The Department of Trade and Industry (DTI) said it was putting an emphasis on promoting genuine, locally-produced products during the 2010 FIFA World Cup, to boost the countryâ€™s economic growth.
â€œCounterfeit goods-trading produces no real benefits for our economy, and in fact imposes considerable costs on workers and the community.Â Indeed, the losses incurred are estimated as running to R26-million a year,â€ stressed Deputy Minister of Trade and Industry Rob Davies.
â€œMoreover, we need to recognise that laxity in the enforcement of intellectual property laws could have considerable reputational consequences, particularly as we prepare ourselves for the hosting of the 2010 FIFA World Cup,â€ added Davies.
â€œWe simply cannot afford to allow an influx of counterfeit goods and related activities ahead of and during our hosting of the 2010 FIFA soccer World Cup,â€ emphasised Davies.
Between April and October, the department has received 80 intellectual property complaints, with 44 search-and-seizure operations having been conducted during this period, resulting in the impoundment of several products, mostly relating to the entertainment industry.
Davies said that the counterfeit industry in South Africa was growing at an alarming rate, with most products now being manufactured here in South Africa.
About 80% of cases investigated were resolved between perpetrators and brand owners through out-of-court settlements.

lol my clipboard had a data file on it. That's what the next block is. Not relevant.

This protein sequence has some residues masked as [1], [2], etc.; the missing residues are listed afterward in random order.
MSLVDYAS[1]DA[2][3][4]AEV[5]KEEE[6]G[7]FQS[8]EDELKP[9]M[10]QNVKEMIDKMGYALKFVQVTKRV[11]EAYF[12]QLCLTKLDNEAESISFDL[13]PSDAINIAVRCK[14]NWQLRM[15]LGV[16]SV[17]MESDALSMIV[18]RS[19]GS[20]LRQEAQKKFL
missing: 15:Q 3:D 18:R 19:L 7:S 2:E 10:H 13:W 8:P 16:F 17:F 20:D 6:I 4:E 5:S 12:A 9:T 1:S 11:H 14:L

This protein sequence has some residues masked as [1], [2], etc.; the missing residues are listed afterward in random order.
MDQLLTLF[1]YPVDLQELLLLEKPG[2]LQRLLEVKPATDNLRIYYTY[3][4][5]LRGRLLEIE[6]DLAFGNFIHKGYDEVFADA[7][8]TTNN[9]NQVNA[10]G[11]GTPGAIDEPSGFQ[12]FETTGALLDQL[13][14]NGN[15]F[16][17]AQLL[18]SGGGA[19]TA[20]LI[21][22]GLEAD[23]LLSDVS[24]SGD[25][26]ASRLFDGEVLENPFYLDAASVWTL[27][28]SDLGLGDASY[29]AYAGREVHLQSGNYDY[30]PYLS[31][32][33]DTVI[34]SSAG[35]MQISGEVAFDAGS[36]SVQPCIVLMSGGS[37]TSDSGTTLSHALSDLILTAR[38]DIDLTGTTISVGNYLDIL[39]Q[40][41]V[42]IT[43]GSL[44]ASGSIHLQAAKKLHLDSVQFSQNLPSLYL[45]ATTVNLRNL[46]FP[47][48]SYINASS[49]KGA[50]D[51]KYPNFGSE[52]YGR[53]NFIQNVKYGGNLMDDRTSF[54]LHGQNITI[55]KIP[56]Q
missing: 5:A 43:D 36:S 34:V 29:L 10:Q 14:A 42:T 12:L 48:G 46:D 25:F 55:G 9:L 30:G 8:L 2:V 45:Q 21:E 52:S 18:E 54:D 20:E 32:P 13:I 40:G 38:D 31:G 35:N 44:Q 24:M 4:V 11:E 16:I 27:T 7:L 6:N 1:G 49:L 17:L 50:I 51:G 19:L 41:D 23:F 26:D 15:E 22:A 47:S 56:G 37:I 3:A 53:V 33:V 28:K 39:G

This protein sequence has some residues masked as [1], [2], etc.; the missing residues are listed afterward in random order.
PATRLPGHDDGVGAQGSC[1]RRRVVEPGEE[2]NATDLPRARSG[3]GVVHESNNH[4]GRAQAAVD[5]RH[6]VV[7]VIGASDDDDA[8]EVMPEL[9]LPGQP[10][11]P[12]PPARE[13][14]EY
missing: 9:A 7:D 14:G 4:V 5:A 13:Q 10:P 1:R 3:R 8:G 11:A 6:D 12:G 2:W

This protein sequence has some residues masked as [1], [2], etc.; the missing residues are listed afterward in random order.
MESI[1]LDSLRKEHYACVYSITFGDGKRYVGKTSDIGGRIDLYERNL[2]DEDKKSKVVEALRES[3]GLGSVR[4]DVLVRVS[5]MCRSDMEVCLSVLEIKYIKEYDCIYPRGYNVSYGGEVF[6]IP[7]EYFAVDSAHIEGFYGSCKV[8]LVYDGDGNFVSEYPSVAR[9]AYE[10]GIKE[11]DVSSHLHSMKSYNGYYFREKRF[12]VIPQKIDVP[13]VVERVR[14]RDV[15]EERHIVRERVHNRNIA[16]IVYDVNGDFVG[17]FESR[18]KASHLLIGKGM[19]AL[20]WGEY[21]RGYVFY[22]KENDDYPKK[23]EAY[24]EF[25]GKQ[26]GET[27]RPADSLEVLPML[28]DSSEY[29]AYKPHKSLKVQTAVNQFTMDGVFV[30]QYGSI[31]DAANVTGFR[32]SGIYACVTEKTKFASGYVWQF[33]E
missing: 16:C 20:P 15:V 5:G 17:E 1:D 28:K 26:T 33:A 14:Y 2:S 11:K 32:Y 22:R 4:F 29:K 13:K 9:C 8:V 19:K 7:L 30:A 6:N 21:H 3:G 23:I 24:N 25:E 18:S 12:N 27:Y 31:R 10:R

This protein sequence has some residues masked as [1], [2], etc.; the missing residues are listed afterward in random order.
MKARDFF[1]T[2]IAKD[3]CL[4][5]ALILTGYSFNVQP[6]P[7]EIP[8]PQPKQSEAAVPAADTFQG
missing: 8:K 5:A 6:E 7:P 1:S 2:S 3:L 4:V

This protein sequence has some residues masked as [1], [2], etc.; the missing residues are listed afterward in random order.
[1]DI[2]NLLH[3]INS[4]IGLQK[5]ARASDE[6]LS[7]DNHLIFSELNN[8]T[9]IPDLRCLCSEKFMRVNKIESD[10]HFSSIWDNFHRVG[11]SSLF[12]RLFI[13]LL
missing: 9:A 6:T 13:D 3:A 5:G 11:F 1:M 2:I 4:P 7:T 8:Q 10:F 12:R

Davies said that the decision on granting recognition for particular marks and names, in connection with the 2010 World Cup, was a product of considerable negotiation between the South African government and FIFA.
â€œThe legislation on protected events requires that there is space created to allow for the participation of small, medium and micro enterprises, and the promotion of broad-based black economic empowerment. But once we have agreed to the rules of the game in relation to the hosting of the 2010 World Cup or other major events, we must act vigilantly against individuals or groups that attempt to circumvent those rules,â€ he noted.
In 2007, the DTI approached the Magistratesâ€™ Commission and the Office of the Chief Justice for an intellectual property information-sharing session to bring to its attention the departmentâ€™s concerns about the scourge of counterfeiting and the impact it has on undermining the economy, as well as contributing to the creation of an underworld of contraband products, concluded Davies.
PUBLICATION: Engineering News
AUTHOR: Christy van der Merwe
DATED: 14th November 2008